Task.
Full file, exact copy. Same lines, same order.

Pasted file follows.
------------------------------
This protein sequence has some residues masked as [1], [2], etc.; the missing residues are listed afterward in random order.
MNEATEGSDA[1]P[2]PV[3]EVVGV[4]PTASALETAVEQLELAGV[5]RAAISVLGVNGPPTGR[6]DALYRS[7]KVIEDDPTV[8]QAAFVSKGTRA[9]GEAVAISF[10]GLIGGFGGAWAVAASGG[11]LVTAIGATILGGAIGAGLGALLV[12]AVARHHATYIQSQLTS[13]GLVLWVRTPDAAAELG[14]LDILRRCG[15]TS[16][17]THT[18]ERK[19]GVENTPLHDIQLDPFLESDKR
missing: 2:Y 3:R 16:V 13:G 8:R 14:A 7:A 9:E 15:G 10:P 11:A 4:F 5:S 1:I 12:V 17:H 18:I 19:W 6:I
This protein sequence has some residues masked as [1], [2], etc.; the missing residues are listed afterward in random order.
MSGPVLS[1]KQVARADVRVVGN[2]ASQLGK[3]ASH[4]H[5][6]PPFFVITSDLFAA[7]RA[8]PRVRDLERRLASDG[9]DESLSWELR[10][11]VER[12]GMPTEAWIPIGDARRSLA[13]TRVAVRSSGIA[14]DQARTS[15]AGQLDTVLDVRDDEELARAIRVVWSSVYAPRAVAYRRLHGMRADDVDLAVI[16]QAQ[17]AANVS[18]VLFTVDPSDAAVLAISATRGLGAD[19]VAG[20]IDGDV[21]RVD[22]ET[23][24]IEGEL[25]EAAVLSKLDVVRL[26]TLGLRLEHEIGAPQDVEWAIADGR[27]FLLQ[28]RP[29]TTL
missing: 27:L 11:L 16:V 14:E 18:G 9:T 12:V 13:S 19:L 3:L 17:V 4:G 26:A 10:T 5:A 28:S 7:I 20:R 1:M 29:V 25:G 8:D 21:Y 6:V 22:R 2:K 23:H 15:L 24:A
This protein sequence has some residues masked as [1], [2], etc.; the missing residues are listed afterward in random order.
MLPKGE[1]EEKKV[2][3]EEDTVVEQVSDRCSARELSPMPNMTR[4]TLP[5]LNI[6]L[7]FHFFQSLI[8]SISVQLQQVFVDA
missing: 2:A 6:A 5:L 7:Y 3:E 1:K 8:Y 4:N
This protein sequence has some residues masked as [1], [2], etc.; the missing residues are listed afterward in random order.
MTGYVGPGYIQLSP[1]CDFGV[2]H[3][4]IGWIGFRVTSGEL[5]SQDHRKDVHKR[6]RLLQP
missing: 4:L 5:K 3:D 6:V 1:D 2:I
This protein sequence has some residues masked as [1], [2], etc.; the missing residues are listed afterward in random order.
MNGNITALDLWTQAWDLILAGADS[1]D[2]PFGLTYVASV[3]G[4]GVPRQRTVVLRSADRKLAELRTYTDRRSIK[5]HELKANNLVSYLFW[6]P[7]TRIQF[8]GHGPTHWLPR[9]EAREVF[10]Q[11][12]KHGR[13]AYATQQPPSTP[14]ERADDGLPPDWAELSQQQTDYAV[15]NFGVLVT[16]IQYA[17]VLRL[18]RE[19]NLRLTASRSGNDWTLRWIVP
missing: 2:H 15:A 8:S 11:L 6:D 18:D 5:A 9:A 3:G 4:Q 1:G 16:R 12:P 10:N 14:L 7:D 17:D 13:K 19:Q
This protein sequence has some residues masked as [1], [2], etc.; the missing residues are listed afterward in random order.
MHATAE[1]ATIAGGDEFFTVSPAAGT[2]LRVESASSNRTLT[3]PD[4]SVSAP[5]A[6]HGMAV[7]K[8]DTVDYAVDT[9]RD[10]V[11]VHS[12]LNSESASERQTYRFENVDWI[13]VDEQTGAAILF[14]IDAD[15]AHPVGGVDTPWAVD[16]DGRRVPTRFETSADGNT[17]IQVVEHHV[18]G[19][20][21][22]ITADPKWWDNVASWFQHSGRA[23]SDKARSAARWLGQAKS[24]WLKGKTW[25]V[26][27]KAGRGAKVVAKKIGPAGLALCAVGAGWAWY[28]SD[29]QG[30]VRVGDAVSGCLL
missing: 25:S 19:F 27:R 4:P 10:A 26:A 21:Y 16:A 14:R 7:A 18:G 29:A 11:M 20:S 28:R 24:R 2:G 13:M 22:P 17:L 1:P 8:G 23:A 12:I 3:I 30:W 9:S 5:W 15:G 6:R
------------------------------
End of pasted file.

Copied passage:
This protein sequence has some residues masked as [1], [2], etc.; the missing residues are listed afterward in random order.
MNEATEGSDA[1]P[2]PV[3]EVVGV[4]PTASALETAVEQLELAGV[5]RAAISVLGVNGPPTGR[6]DALYRS[7]KVIEDDPTV[8]QAAFVSKGTRA[9]GEAVAISF[10]GLIGGFGGAWAVAASGG[11]LVTAIGATILGGAIGAGLGALLV[12]AVARHHATYIQSQLTS[13]GLVLWVRTPDAAAELG[14]LDILRRCG[15]TS[16][17]THT[18]ERK[19]GVENTPLHDIQLDPFLESDKR
missing: 2:Y 3:R 16:V 13:G 8:R 14:A 7:A 9:E 15:G 10:P 11:A 4:F 5:S 1:I 12:V 17:H 18:I 19:W 6:I
This protein sequence has some residues masked as [1], [2], etc.; the missing residues are listed afterward in random order.
MSGPVLS[1]KQVARADVRVVGN[2]ASQLGK[3]ASH[4]H[5][6]PPFFVITSDLFAA[7]RA[8]PRVRDLERRLASDG[9]DESLSWELR[10][11]VER[12]GMPTEAWIPIGDARRSLA[13]TRVAVRSSGIA[14]DQARTS[15]AGQLDTVLDVRDDEELARAIRVVWSSVYAPRAVAYRRLHGMRADDVDLAVI[16]QAQ[17]AANVS[18]VLFTVDPSDAAVLAISATRGLGAD[19]VAG[20]IDGDV[21]RVD[22]ET[23][24]IEGEL[25]EAAVLSKLDVVRL[26]TLGLRLEHEIGAPQDVEWAIADGR[27]FLLQ[28]RP[29]TTL
missing: 27:L 11:L 16:V 14:E 18:G 9:T 12:V 13:S 19:L 3:L 17:V 4:G 26:A 10:T 5:A 28:S 7:I 20:R 1:M 29:V 25:G 8:D 21:Y 6:V 22:R 2:K 23:H 15:L 24:A
This protein sequence has some residues masked as [1], [2], etc.; the missing residues are listed afterward in random order.
MLPKGE[1]EEKKV[2][3]EEDTVVEQVSDRCSARELSPMPNMTR[4]TLP[5]LNI[6]L[7]FHFFQSLI[8]SISVQLQQVFVDA
missing: 2:A 6:A 5:L 7:Y 3:E 1:K 8:Y 4:N
This protein sequence has some residues masked as [1], [2], etc.; the missing residues are listed afterward in random order.
MTGYVGPGYIQLSP[1]CDFGV[2]H[3][4]IGWIGFRVTSGEL[5]SQDHRKDVHKR[6]RLLQP
missing: 4:L 5:K 3:D 6:V 1:D 2:I
This protein sequence has some residues masked as [1], [2], etc.; the missing residues are listed afterward in random order.
MNGNITALDLWTQAWDLILAGADS[1]D[2]PFGLTYVASV[3]G[4]GVPRQRTVVLRSADRKLAELRTYTDRRSIK[5]HELKANNLVSYLFW[6]P[7]TRIQF[8]GHGPTHWLPR[9]EAREVF[10]Q[11][12]KHGR[13]AYATQQPPSTP[14]ERADDGLPPDWAELSQQQTDYAV[15]NFGVLVT[16]IQYA[17]VLRL[18]RE[19]NLRLTASRSGNDWTLRWIVP
missing: 2:H 15:A 8:S 11:L 6:D 18:D 5:A 9:A 3:G 4:Q 1:G 16:R 12:P 10:N 14:L 7:D 17:D 13:K 19:Q
This protein sequence has some residues masked as [1], [2], etc.; the missing residues are listed afterward in random order.
MHATAE[1]ATIAGGDEFFTVSPAAGT[2]LRVESASSNRTLT[3]PD[4]SVSAP[5]A[6]HGMAV[7]K[8]DTVDYAVDT[9]RD[10]V[11]VHS[12]LNSESASERQTYRFENVDWI[13]VDEQTGAAILF[14]IDAD[15]AHPVGGVDTPWAVD[16]DGRRVPTRFETSADGNT[17]IQVVEHHV[18]G[19][20][21][22]ITADPKWWDNVASWFQHSGRA[23]SDKARSAARWLGQAKS[24]WLKGKTW[25]V[26][27]KAGRGAKVVAKKIGPAGLALCAVGAGWAWY[28]SD[29]QG[30]VRVGDAVSGCLL
missing: 25:S 19:F 27:R 4:P 10:A 26:A 21:Y 16:A 14:R 7:A 18:G 29:A 11:M 20:S 28:R 24:R 2:G 13:M 22:P 17:L 1:P 8:G 23:A 12:I 3:I 30:W 9:S 5:W 15:G 6:R